Filecoin Foundation will be deploying the InterPlanetary File System (IPFS) in space this year aboard Lockheed Martin’s LM 400 Technology Demonstrator spacecraft to demonstrate how the distributed system can speed up communications across long distances in space.
Data from space will be “content-addressed” via IPFS, which will then be processed and sent back to Earth, where it will be processed again before being sent out to the IPFS network.
“Anyone can download and use that sensor data that came from space,” Marta Belcher, president of the Filecoin Foundation told Forkast Editor-in-Chief Angie Lau in an interview at the World Economic Forum Annual Meeting, Davos.
IPFS is a decentralized blockchain network for storing and accessing data, such as websites and applications. It powers the distributed storage network, Filecoin.
“With IPFS, we retrieve content by what it is rather than by where it is, so it can retrieve it from whatever’s closest. If there’s a satellite going by, if you’re on a lunar station and it’s already been downloaded, it will come from there,” said Belcher.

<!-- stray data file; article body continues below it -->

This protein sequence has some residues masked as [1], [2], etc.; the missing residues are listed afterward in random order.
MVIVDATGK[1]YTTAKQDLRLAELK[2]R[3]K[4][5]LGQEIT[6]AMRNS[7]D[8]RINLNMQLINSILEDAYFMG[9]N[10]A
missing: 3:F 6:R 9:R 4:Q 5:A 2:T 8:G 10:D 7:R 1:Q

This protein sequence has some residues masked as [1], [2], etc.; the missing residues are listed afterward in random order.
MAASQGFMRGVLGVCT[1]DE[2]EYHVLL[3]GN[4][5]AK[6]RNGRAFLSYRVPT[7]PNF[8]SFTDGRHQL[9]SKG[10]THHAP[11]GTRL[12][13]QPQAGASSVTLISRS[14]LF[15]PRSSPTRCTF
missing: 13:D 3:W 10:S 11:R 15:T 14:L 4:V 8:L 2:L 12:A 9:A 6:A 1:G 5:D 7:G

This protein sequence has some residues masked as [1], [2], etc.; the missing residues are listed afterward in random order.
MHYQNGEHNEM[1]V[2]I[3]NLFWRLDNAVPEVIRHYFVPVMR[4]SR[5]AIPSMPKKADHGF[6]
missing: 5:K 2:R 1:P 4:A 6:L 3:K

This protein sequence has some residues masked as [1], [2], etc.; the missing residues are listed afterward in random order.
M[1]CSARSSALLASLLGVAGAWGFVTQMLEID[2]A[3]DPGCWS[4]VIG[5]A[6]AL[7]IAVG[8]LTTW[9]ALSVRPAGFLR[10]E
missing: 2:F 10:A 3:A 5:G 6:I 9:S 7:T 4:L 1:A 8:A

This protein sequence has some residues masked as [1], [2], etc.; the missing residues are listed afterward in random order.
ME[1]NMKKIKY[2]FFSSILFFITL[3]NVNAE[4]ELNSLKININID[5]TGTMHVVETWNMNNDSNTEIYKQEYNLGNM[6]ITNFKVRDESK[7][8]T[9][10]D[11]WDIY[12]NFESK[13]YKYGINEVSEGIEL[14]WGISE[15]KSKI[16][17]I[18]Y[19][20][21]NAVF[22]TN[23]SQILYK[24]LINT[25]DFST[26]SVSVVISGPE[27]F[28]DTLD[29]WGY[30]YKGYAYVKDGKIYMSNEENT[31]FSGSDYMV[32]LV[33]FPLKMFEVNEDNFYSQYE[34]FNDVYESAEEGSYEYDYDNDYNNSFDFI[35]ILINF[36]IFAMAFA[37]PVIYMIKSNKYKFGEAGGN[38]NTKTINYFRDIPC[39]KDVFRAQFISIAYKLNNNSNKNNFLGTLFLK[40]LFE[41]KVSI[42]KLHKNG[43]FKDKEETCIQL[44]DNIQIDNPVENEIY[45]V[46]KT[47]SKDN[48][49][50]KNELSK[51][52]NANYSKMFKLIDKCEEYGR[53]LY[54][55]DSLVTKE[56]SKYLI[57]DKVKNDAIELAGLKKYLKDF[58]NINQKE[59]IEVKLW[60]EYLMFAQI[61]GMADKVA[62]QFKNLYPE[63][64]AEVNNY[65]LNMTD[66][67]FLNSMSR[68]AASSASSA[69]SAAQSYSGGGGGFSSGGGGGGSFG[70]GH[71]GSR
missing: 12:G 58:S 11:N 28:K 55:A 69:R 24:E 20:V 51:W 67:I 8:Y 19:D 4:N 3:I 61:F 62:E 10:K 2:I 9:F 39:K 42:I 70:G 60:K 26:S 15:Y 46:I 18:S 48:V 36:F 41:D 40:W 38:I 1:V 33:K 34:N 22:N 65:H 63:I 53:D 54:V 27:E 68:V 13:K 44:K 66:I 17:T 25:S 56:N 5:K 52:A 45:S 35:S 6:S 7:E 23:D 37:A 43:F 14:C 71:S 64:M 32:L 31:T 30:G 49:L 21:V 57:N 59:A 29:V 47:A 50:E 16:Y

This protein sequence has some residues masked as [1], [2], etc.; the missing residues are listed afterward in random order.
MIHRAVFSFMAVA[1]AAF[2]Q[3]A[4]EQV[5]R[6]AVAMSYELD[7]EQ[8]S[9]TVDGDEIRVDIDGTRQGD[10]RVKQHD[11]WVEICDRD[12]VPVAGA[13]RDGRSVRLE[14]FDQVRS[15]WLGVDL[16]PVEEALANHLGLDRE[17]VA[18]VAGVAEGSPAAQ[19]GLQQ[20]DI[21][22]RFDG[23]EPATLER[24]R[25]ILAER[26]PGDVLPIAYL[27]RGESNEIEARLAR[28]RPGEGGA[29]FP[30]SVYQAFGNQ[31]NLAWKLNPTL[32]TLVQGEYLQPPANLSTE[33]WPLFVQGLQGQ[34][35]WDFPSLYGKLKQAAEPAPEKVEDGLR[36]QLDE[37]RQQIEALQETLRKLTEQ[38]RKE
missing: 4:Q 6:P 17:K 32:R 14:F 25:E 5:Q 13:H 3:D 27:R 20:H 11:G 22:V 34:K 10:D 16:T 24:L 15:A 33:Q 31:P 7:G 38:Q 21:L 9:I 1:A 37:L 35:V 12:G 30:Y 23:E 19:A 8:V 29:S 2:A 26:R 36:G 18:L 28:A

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The IPFS network aims to minimize delay through a “content addressing” structure to request data, rather than a location-based structure like URL addresses of the Hypertext Transfer Protocol Secure (HTTPS), which powers most websites online today.
According to Belcher, today’s internet model wouldn’t work in space due to the delays incurred from retrieving data from central servers.
“If you have to go back and forth from Earth every time you retrieve data, if you’re on the moon, that’s a multi-second delay. If you’re on Mars, that’s a multi-minute delay,” Belcher said. “Every time you retrieve data, it has to take that exact same path.”
Last May, during the World Economic Forum Annual Meeting, defense contractor Lockheed Martin and the Filecoin Foundation announced a partnership to kickstart initial efforts to launch IPFS into space.
“The LM 400 Tech Demonstrator mission will showcase how IPFS can make larger quantities of data from space available to multiple ground-based applications in simpler ways,” Joe Landon, vice president and general manager of lunar infrastructure services at Lockheed Martin, said in a statement on Tuesday.
The LM 400 Technology Demonstrator is scheduled to launch in early 2023, according to Lockheed Martin’s website.